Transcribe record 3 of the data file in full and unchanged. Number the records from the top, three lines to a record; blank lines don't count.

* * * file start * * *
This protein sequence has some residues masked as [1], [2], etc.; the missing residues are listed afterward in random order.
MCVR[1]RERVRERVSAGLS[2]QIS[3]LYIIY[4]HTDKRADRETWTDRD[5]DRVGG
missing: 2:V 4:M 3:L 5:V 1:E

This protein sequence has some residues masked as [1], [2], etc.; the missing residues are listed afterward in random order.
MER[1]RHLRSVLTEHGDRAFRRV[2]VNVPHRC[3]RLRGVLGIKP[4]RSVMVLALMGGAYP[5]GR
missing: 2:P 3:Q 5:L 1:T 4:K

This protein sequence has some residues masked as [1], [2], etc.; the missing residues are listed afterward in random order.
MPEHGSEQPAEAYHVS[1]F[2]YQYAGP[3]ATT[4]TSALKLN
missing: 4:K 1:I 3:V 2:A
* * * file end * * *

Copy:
This protein sequence has some residues masked as [1], [2], etc.; the missing residues are listed afterward in random order.
MPEHGSEQPAEAYHVS[1]F[2]YQYAGP[3]ATT[4]TSALKLN
missing: 4:K 1:I 3:V 2:A